The TRL-led GATEway Project together with Ocado Technology (a division of Ocado, the world’s largest online-only supermarket) has completed the UK’s first trials of an autonomous CargoPod vehicle around the Berkeley Homes, Royal Arsenal Riverside development in the Royal Borough of Greenwich. The real world trials see a self-driving delivery vehicle, called CargoPod, operating in a residential environment, delivering grocery orders to over one hundred customers.
Taking place in the UK Smart Mobility Living Lab, the GATEway project (Greenwich Automated Transport Environment) is a world-leading research programme, led by TRL and funded by UK government and industry. It aims to demonstrate the use of autonomous vehicles for ‘last mile’ deliveries and mobility, seamlessly connecting existing distribution and transport hubs with residential and commercial areas using zero emission, low noise transport systems.
CargoPod, developed by Oxbotica as part of the GATEway Project, is guided by their state-of-the-art autonomy software system Selenium, which enables real-time, accurate navigation, planning and perception in dynamic environments. The pod is able to carry a total of 128kg of groceries at a time.
Uniquely, the focus of the study is both on the commercial opportunities of self-driving technology and how it functions alongside people in a residential environment. This, the third of four trials with the GATEway Project, is exploring the public’s perceptions and understanding of driverless delivery vehicles. Ocado Technology is using the trials to explore the logistics and practicalities of deploying self-driving vehicles as part of the last mile offering for the Ocado Smart Platform, an end-to-end solution for providing bricks and mortar grocery retailers around the world with a shortcut for moving online.
The research findings will also help guide the wider roll out of autonomous vehicles which, in the future, may play an important role in cutting inner city congestion and air pollution. The trial is run in partnership with ‘Digital Greenwich’, an initiative that has established Greenwich internationally as a flagship ‘smart city’, where new technologies are being developed and tested in real, complex urban environments. GATEway is one of several projects taking place in the UK Smart Mobility Living Lab at Greenwich – an open, real world, validated test environment for the evaluation of the next generation of connected and autonomous vehicles.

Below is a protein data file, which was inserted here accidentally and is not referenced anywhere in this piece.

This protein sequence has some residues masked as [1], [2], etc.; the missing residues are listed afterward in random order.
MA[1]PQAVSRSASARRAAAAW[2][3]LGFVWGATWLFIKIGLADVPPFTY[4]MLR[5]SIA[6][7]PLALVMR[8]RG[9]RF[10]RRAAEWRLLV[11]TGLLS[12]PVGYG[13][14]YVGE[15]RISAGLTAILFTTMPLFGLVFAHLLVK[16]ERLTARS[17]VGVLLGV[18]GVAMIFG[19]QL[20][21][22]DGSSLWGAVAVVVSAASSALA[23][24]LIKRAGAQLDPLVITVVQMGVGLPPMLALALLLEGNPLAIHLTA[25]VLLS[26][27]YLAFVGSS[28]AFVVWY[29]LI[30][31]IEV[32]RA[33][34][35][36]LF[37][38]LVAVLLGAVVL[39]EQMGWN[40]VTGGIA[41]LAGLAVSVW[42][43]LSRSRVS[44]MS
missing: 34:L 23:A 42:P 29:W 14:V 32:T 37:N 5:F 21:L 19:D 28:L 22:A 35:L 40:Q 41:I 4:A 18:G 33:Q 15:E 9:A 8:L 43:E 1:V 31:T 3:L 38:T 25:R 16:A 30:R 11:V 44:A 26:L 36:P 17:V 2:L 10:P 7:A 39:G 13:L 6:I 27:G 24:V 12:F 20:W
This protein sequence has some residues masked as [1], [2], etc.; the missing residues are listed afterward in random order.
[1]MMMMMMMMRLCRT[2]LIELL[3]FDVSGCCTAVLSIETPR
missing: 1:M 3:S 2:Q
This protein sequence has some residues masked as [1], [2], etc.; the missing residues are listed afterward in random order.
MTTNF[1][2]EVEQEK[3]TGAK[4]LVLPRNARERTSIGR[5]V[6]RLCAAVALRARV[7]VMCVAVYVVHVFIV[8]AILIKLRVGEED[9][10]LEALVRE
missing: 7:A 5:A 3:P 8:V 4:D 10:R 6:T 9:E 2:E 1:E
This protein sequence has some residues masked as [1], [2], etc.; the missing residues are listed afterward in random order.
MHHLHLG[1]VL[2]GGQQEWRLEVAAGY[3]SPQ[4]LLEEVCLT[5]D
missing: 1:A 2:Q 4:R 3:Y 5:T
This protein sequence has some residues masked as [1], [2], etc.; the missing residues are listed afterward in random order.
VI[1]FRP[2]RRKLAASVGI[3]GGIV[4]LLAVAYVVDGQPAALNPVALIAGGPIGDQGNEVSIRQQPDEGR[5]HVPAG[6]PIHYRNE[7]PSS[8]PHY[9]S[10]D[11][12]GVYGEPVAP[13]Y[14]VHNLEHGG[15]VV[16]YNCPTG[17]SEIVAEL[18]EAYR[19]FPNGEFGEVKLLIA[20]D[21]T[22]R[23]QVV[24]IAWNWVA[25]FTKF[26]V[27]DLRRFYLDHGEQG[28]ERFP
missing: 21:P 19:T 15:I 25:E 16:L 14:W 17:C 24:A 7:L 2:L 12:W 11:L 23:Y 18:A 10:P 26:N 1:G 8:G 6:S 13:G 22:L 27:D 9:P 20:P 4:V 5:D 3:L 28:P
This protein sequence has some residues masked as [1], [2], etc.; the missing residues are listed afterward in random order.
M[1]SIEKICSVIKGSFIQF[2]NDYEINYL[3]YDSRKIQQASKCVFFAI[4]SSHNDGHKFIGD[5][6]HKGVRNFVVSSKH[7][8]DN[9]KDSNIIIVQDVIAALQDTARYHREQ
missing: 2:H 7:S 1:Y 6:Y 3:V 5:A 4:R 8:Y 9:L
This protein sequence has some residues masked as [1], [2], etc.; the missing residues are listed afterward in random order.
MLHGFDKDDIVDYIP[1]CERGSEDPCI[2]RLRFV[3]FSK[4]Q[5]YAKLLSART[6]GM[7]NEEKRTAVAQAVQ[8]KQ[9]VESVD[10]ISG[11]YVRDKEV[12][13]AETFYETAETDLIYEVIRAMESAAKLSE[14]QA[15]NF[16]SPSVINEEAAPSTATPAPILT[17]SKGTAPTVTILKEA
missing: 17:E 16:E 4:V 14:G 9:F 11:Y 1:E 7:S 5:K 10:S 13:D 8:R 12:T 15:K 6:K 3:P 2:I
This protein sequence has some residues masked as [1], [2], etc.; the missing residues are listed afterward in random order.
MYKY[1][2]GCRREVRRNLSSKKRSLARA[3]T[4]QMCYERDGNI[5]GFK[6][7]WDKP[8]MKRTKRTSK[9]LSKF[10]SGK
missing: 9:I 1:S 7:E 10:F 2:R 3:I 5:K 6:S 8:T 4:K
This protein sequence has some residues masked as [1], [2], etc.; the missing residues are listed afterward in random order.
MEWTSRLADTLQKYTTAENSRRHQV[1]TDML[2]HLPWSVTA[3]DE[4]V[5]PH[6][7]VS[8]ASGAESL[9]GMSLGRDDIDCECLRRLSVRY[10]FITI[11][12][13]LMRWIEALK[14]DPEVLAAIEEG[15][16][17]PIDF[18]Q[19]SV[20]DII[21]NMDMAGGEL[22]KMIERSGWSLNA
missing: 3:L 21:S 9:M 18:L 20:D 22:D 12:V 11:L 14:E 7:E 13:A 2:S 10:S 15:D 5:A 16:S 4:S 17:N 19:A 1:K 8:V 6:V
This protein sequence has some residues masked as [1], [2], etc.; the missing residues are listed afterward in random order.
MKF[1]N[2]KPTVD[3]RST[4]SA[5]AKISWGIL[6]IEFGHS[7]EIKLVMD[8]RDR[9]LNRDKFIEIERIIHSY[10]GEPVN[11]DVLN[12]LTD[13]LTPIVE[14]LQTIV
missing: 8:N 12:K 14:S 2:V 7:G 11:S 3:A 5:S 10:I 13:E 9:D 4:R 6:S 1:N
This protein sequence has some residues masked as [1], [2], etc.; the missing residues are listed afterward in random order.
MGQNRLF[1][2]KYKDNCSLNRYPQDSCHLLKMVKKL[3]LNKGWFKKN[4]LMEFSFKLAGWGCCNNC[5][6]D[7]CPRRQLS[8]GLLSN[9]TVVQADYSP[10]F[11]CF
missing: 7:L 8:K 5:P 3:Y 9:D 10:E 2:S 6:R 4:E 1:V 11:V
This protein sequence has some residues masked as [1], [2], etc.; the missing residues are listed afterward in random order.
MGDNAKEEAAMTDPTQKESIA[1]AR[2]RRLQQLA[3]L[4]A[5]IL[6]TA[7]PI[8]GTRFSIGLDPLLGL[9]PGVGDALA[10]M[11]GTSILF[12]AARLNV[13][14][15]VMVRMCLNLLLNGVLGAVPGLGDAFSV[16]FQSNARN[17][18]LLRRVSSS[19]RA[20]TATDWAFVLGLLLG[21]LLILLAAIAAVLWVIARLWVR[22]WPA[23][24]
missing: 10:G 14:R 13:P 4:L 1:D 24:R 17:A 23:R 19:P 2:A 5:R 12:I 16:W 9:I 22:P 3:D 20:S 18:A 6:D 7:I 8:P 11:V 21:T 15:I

The GATEway project is supported by the UK Government’s Centre for Connected and Autonomous Vehicles (CCAV), a joint Department for Business, Energy and Industrial Strategy (BEIS) and the Department for Transport (DfT) unit established to ensure the UK is at the forefront of testing and deploying connected and autonomous vehicles (CAVs).
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TRL: “The GATEway project is unique in that it considers the effect of automated vehicles on the movement of goods as well as the movement of people. This trial with Ocado Technology provides an ideal platform to help us understand how and where these vehicles could best operate and whether people would accept, trust and like them as an automated delivery service in the city. We envisage that cities could benefit massively if deliveries could be made by quiet, zero emission, automated vehicles when congestion is minimal.” Simon Tong, Principal Research Scientist (TRL) and technical lead for the GATEway project.
Business Minister Claire Perry said:
“The UK has a rich history in the automotive sector, and through our modern Industrial Strategy the country is on the verge of leading the world in self-driving technology and the industrial opportunities it brings.
“The GATEway project takes us another step closer to seeing self-driving vehicles on UK roads, and has the potential to reduce congestion in urban areas while reducing emissions. Backed by government, this project firmly establishes the UK as a global centre for developing self-driving innovation.”
Ocado Technology: “Ocado Technology is delighted to have worked in partnership with the GATEway Project to a complete a very successful grocery delivery trial using driverless vehicles. We are always looking to come up with unique, innovative solutions to the real-world challenge of delivering groceries in densely-populated urban environments. This project is part of the on-going journey to be at the edge of what is practical and offer our Ocado Smart Platform customers new and exciting solutions for last mile deliveries.”, David Sharp, Head of 10x department
Oxbotica: “Last mile delivery is a growing challenge as our cities become denser and more congested. In this new project we are working closely with Ocado Technology to deploy our Selenium autonomy system into a novel last-mile delivery application in Greenwich as a part of the GATEway project. This is truly a UK success story about CCAV and Innovate UK enabling a young British company to become established and to be able to demonstrate mature world-class technology capabilities within a real-life dense urban environment.”, Graeme Smith, CEO of Oxbotica
Councillor Sizwe James, Cabinet Member for Transport, Economy and Smart Cities at the Royal Borough of Greenwich, said: “The Royal Borough of Greenwich is one of the UK’s leaders in smart city innovation and we are proud to be working alongside our partners to be at the forefront in this new age of driverless technology. With Digital Greenwich spearheading this work forwards, we are gaining new insights into how connected and autonomous vehicles, including automated light delivery vehicles, will impact on the city and what cities need to do to capture the opportunities they can bring.”